Enjoy!

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Frozen SCENTED Sidewalk Chalk Popsicles

Vibrant Scented Frozen Sidewalk Chalk Pops | Mama Papa BubbaWhen I saw this post from Reading Confetti, I immediately fell in love.  We’ve made our own sidewalk chalk paint for a long while now and I’d seen many frozen versions, but never had I seen them made in popsicle moulds before!  After sharing the idea on our Facebook page and pinning it on several Pinterest boards, I made a mental note to pick up some more cornstarch the next time I was out so we could get the project under way.

IMG 0263Well luckily for me, not only did I remember to pick up cornstarch during our next grocery shop, but I also ran into these Duncan Hines Frosting Creations packets for the first time ever.  Immediately, I knew our frozen chalk pops would be scented.  A few days later, Miss G and I gathered up our materials and got to work.

Using our tried and true sidewalk chalk paint method, we mixed 2 cups of warm water with 1 cup of cornstarch in our blender for a minute or so. Then we collected our popsicle moulds, our Frosting Creation packets, some gel food colouring (liquid will work too, but the colours won’t be nearly as intense), and several popsicle sticks.

IMG 0265Next up, I used the popsicle sticks to scoop a small amount of gel food colouring into each popsicle mould, and Miss G selected a Frostings Creation packet to coordinate with each colour before we added a small amount (maybe 1/8th of the packet) to each slot. (If you’re making this at home and can’t find the frosting flavour packets, you could always use unsweetened Kool-Aid or Jell-O powder instead.)

IMG 0267With our food colouring and powdered scent ready, we filled each popsicle mould about 2/3rds full of our cornstarch/water combo and Gracen stirred them well.

IMG 0268Then we topped them up with a little bit more cornstarch/water and Grae gently stirred them a little more.

IMG 0270At that point, all that was left to do was put our plastic handles in and freeze the chalk pops overnight.

IMG 0315The next day, they looked like this.  The colours were vibrant, the texture was smooth and creamy, and they smelled absolutely delicious.

Vibrant Scented Frozen Sidewalk Chalk Pop Scents | Mama Papa BubbaThe blue one smelled like cotton candy, the green one was mint chocolate, the red was strawberry shortcake, and the orange was orange creme…  YUM.  The only potentially bad news is that because they do look so real and smell so wonderfully, some munchkins may be tempted to try eating them (yuck!)  That being said, because they’re made strictly of kitchen ingredients, they are technically safe to consume. So though they may taste chalky and gross, they certainly wouldn’t harm a curious little monkey who snuck a lick.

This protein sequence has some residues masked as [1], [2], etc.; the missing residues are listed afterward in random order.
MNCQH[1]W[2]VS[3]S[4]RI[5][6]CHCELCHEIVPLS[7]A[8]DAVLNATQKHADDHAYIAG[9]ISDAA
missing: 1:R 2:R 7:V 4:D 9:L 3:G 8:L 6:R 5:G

IMG 0328With our fun new chalk pops in hand, we headed into the backyard to test them out.  The verdict?  They’re really awesome!

IMG 0329When they’re melting and drippy, they go on much like their liquid counterpart does, only via a wand of sorts instead of a paintbrush.  When they’re not melting, they go on much like regular sidewalk chalk does – dry and colourful with a little bit of pressure.  When dry, the colours are super vibrant and to me, they look very much like they’ve been made with regular sidewalk chalk. 

IMG 0344By the time our chalk pops had melted, our cement pad was fully covered in bright swirls, drawings, drips, and letters.  And the great news is that it all washed away really easily without any fuss – much easier than our sidewalk chalk paint normally does for some reason.

I can’t wait to pull this activity out again in Kuwait where the temperatures soar and our courtyard is made completely of cement.

♥ 

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Ooblek Dough

Oobleck Dough | Mama Papa BubbaHave you every come home from a shopping trip with surprise item in your bags?  That’s exactly what happened with this hair gel…  I do not use hair gel. Brad does not use hair gel.  No one in our house uses hair gel.  Yet after returning home from a grocery shopping trip with Miss G a few weeks ago, there it was in one of our bags.  My immediate thought was, ‘Crap!  Did we accidentally steal this?!’  I checked the bill and nope, we’d paid for it.  How it got through the checkout and into our bags, I have no idea.  

IMG 9880Anyways, knowing that we wouldn’t be using it in our hair anytime soon, I decided we’d use it for some sort of play.  And when nothing brilliant had come to mind in a few week’s time, I decided that we’d mix it with cornstarch.  Because cornstarch mixed with any sort of liquid = cool, right?

IMG 9889It took some serious mixing to bring the ingredients together first, then it took some serious kneading to smooth it out and soften it up.  The result, however, was quite lovely.  Pillowy soft and lightweight, this dough behaves a lot like ooblek does.  When handled gently and moved slowly, it’s stretchy and elastic, and when handled more abruptly, it breaks off in chunks.